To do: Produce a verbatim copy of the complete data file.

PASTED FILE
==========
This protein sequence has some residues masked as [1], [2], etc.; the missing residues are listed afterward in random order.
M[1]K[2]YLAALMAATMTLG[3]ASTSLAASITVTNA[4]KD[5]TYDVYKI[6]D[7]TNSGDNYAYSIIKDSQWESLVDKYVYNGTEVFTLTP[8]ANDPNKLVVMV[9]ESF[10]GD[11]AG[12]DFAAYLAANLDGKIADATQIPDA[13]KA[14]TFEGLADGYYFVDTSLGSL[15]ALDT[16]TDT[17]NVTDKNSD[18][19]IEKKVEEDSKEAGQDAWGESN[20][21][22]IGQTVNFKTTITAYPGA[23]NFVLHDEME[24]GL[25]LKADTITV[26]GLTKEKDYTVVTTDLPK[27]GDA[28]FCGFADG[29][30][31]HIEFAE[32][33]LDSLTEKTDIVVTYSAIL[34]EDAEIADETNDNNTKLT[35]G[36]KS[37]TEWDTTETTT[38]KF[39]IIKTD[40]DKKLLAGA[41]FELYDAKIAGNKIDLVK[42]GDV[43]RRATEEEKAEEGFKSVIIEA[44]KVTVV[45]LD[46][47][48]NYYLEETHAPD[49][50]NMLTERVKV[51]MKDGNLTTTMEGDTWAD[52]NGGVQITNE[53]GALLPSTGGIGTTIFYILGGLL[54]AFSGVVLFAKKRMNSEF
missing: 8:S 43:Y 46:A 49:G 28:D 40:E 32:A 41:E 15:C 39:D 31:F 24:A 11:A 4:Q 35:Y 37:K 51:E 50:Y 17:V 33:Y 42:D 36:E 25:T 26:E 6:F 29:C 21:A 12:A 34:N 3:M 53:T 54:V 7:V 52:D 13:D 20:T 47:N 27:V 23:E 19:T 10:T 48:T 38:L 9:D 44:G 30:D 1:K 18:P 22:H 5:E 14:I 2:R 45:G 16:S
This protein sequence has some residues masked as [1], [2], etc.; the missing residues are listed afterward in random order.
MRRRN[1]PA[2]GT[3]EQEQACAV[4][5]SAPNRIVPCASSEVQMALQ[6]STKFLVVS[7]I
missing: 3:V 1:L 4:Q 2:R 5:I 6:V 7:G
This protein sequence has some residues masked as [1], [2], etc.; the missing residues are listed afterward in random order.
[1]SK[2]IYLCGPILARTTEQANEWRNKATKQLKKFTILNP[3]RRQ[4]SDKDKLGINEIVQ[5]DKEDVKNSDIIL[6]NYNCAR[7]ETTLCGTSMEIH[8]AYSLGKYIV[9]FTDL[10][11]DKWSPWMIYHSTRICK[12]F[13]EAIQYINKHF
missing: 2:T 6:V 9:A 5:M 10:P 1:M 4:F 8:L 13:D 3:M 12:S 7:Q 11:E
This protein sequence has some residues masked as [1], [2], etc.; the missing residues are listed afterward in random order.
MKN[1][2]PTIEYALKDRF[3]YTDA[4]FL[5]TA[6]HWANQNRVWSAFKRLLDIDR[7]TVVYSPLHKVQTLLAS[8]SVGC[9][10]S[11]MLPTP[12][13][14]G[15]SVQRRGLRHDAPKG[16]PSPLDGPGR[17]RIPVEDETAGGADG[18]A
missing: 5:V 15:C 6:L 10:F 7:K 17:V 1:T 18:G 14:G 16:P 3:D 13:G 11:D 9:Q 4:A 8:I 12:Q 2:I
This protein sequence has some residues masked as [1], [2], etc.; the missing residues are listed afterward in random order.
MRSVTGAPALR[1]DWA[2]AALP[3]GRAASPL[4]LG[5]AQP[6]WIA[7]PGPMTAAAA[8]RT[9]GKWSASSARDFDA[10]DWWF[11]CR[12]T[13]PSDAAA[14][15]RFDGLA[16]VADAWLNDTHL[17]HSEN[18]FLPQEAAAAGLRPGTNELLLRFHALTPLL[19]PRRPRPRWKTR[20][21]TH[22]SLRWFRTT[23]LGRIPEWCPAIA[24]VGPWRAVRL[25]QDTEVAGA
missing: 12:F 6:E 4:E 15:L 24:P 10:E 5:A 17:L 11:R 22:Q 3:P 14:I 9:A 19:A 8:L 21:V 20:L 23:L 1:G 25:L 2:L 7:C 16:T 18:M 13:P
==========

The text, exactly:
This protein sequence has some residues masked as [1], [2], etc.; the missing residues are listed afterward in random order.
M[1]K[2]YLAALMAATMTLG[3]ASTSLAASITVTNA[4]KD[5]TYDVYKI[6]D[7]TNSGDNYAYSIIKDSQWESLVDKYVYNGTEVFTLTP[8]ANDPNKLVVMV[9]ESF[10]GD[11]AG[12]DFAAYLAANLDGKIADATQIPDA[13]KA[14]TFEGLADGYYFVDTSLGSL[15]ALDT[16]TDT[17]NVTDKNSD[18][19]IEKKVEEDSKEAGQDAWGESN[20][21][22]IGQTVNFKTTITAYPGA[23]NFVLHDEME[24]GL[25]LKADTITV[26]GLTKEKDYTVVTTDLPK[27]GDA[28]FCGFADG[29][30][31]HIEFAE[32][33]LDSLTEKTDIVVTYSAIL[34]EDAEIADETNDNNTKLT[35]G[36]KS[37]TEWDTTETTT[38]KF[39]IIKTD[40]DKKLLAGA[41]FELYDAKIAGNKIDLVK[42]GDV[43]RRATEEEKAEEGFKSVIIEA[44]KVTVV[45]LD[46][47][48]NYYLEETHAPD[49][50]NMLTERVKV[51]MKDGNLTTTMEGDTWAD[52]NGGVQITNE[53]GALLPSTGGIGTTIFYILGGLL[54]AFSGVVLFAKKRMNSEF
missing: 8:S 43:Y 46:A 49:G 28:D 40:E 32:A 41:E 15:C 39:D 31:F 24:A 11:A 4:Q 35:Y 37:K 51:E 50:Y 17:V 33:Y 42:D 36:E 25:T 26:E 6:F 29:C 21:A 12:A 34:N 3:M 53:T 54:V 7:V 52:D 13:D 20:T 47:N 27:V 23:E 19:T 10:T 48:T 38:L 9:D 44:G 30:D 1:K 18:P 22:H 5:E 14:I 2:R 45:G 16:S
This protein sequence has some residues masked as [1], [2], etc.; the missing residues are listed afterward in random order.
MRRRN[1]PA[2]GT[3]EQEQACAV[4][5]SAPNRIVPCASSEVQMALQ[6]STKFLVVS[7]I
missing: 3:V 1:L 4:Q 2:R 5:I 6:V 7:G
This protein sequence has some residues masked as [1], [2], etc.; the missing residues are listed afterward in random order.
[1]SK[2]IYLCGPILARTTEQANEWRNKATKQLKKFTILNP[3]RRQ[4]SDKDKLGINEIVQ[5]DKEDVKNSDIIL[6]NYNCAR[7]ETTLCGTSMEIH[8]AYSLGKYIV[9]FTDL[10][11]DKWSPWMIYHSTRICK[12]F[13]EAIQYINKHF
missing: 2:T 6:V 9:A 5:M 10:P 1:M 4:F 8:L 13:D 3:M 12:S 7:Q 11:E
This protein sequence has some residues masked as [1], [2], etc.; the missing residues are listed afterward in random order.
MKN[1][2]PTIEYALKDRF[3]YTDA[4]FL[5]TA[6]HWANQNRVWSAFKRLLDIDR[7]TVVYSPLHKVQTLLAS[8]SVGC[9][10]S[11]MLPTP[12][13][14]G[15]SVQRRGLRHDAPKG[16]PSPLDGPGR[17]RIPVEDETAGGADG[18]A
missing: 5:V 15:C 6:L 10:F 7:K 17:V 1:T 18:G 14:G 16:P 3:D 13:G 11:D 9:Q 4:A 8:I 12:Q 2:I
This protein sequence has some residues masked as [1], [2], etc.; the missing residues are listed afterward in random order.
MRSVTGAPALR[1]DWA[2]AALP[3]GRAASPL[4]LG[5]AQP[6]WIA[7]PGPMTAAAA[8]RT[9]GKWSASSARDFDA[10]DWWF[11]CR[12]T[13]PSDAAA[14][15]RFDGLA[16]VADAWLNDTHL[17]HSEN[18]FLPQEAAAAGLRPGTNELLLRFHALTPLL[19]PRRPRPRWKTR[20][21]TH[22]SLRWFRTT[23]LGRIPEWCPAIA[24]VGPWRAVRL[25]QDTEVAGA
missing: 12:F 6:E 4:E 15:L 24:P 10:E 5:A 17:L 11:R 22:Q 3:P 14:I 9:A 19:A 8:L 21:V 20:L 23:L 1:G 25:L 2:L 7:C 16:T 18:M 13:P